Everyone knows that Hurricane Sandy has been devastating for a lot of New Jersey residents, many of whom now find themselves homeless, hungry, and desperate as winter sets in. But we mustn’t overlook the forgotten victims of this disaster: The people who were really pumped to go trick-or-treating last Wednesday, only to have the holiday needlessly rescheduled by Governor Chris Christie to tonight. Suzanne Carson of Mullica Hill speaks for the oppressed in a letter to the editor of the South Jersey Times:
I am was very displeased with Gov. Chris Christie’s Executive Order to delay Halloween to Monday (Nov. 5). I am also displeased with our local governments for bowing so quickly without seeing what was best for their specific towns …
Never before have I felt the presence of the government in my home as loudly as I did on Oct. 31. I found it very contradictory to the motto of our country. I did not feel free.
Was it not Patrick Henry who declared, “Give me candy at the regularly scheduled time, or give me death”? It was. And aside from undermining the nation’s founding principles, the whole postponement thing was a hassle like you couldn’t imagine. First Halloween was one day, then it was a whole different day.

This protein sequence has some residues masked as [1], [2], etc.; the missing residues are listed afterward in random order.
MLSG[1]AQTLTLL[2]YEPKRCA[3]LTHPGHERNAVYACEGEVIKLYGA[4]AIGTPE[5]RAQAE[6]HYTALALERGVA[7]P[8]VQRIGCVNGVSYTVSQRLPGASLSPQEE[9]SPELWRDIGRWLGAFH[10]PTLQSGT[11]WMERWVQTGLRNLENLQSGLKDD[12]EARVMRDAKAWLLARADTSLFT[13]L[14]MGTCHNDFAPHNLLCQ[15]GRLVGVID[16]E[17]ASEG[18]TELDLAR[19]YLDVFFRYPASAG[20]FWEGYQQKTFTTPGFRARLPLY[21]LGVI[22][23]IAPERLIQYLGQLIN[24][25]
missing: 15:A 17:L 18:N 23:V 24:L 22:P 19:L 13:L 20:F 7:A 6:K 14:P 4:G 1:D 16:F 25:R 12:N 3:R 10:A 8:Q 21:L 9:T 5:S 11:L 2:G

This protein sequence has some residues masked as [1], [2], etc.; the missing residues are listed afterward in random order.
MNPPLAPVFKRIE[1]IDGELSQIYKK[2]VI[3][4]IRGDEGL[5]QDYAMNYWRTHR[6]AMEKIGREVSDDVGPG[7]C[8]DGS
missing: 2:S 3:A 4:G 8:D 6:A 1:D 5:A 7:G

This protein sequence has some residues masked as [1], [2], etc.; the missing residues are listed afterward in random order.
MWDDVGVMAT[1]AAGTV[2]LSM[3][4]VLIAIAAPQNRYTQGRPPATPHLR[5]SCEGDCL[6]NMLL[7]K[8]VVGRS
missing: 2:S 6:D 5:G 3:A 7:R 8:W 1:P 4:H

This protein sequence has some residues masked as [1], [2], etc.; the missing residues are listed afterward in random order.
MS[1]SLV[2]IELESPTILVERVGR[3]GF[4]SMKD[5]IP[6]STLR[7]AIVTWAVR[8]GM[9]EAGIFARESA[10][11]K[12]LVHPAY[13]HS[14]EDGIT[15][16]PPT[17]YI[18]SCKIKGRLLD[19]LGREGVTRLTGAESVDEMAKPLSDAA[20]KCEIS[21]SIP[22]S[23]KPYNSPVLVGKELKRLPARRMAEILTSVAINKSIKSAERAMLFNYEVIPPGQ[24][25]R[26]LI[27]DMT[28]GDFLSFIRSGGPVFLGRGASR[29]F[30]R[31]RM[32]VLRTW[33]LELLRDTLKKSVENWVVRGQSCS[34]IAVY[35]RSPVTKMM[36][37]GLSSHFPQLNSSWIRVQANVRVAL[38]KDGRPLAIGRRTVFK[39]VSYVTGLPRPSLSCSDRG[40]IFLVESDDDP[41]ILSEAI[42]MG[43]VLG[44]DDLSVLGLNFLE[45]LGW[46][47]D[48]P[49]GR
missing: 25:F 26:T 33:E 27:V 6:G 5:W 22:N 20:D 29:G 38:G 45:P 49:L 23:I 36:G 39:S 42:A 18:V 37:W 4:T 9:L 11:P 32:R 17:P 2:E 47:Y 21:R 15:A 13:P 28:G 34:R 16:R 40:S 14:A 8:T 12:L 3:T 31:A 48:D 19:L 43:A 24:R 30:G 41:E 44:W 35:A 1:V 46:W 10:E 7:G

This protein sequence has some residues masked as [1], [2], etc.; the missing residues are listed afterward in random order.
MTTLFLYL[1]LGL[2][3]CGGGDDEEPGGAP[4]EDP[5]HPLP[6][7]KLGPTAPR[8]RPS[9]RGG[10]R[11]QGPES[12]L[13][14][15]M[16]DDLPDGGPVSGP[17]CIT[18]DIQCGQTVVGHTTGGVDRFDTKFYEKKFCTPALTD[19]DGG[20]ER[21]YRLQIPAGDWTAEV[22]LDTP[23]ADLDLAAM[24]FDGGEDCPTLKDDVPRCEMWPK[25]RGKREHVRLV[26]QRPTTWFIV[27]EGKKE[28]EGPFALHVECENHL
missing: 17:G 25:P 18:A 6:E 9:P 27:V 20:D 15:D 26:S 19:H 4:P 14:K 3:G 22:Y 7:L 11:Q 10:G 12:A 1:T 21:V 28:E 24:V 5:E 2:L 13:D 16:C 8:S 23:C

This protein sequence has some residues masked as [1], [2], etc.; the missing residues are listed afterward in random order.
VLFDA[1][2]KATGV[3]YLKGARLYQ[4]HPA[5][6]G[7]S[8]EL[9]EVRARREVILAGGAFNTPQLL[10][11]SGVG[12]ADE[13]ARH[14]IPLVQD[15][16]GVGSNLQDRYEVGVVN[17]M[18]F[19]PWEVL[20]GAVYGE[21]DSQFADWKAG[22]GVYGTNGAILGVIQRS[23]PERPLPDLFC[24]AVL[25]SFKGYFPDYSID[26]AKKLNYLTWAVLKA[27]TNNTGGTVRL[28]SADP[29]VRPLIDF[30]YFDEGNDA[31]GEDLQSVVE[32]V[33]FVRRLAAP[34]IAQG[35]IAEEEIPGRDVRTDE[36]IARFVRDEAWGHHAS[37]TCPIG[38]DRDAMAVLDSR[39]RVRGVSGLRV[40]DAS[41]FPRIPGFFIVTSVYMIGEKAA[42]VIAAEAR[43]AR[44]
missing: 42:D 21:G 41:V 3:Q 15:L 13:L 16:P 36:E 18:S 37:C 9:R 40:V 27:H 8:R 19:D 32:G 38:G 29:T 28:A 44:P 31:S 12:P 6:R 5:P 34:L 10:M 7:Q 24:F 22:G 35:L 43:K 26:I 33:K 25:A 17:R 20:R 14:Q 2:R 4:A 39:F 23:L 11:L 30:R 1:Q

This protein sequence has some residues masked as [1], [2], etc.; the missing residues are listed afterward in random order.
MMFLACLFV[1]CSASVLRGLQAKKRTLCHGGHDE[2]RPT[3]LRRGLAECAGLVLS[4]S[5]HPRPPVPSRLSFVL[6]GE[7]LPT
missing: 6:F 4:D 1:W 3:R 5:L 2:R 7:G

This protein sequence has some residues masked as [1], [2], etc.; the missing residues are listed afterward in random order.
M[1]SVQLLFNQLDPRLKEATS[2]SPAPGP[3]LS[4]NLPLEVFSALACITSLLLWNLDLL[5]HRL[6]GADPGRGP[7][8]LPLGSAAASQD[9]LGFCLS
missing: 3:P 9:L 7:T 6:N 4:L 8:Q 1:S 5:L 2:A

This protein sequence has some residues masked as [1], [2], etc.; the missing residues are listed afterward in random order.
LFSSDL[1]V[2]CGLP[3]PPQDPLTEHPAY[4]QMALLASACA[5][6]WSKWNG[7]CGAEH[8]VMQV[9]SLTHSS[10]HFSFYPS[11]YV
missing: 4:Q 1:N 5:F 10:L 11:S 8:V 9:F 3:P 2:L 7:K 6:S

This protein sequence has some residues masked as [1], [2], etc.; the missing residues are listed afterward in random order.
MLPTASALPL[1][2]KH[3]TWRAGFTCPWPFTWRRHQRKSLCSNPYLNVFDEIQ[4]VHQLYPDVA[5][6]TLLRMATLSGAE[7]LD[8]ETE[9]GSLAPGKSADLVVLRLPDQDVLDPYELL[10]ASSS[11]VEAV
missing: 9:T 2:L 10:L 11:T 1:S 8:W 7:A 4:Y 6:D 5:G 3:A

My two children, ages 5 and 8, know there was a hurricane, know that we were safe and sound inside our house, and know that we are back to business as usual in our area. As the storm progressed and phone calls came in, our Halloween plans changed daily. Waking up on Halloween morning we had a plan in place. By afternoon I had to tell my children of new plans, again.
Obviously, having to wait a few extra days to walk around and get free candy from neighbors was a traumatic experience for the children. But it was also a learning experience, because now they understand that The Government does stuff sometimes, or something:
My children learned a lesson about government. They learned that there are people in power who have the ability to make decisions that directly affect them. Many will say that our children will forget once they get their night out, but I don’t agree. As they grow older, and become adults, they will remember this as the Halloween that wasn’t.
And on their death beds, they will whisper, with their last breaths of life, “If only Halloween had been held on time eighty years ago. If only …”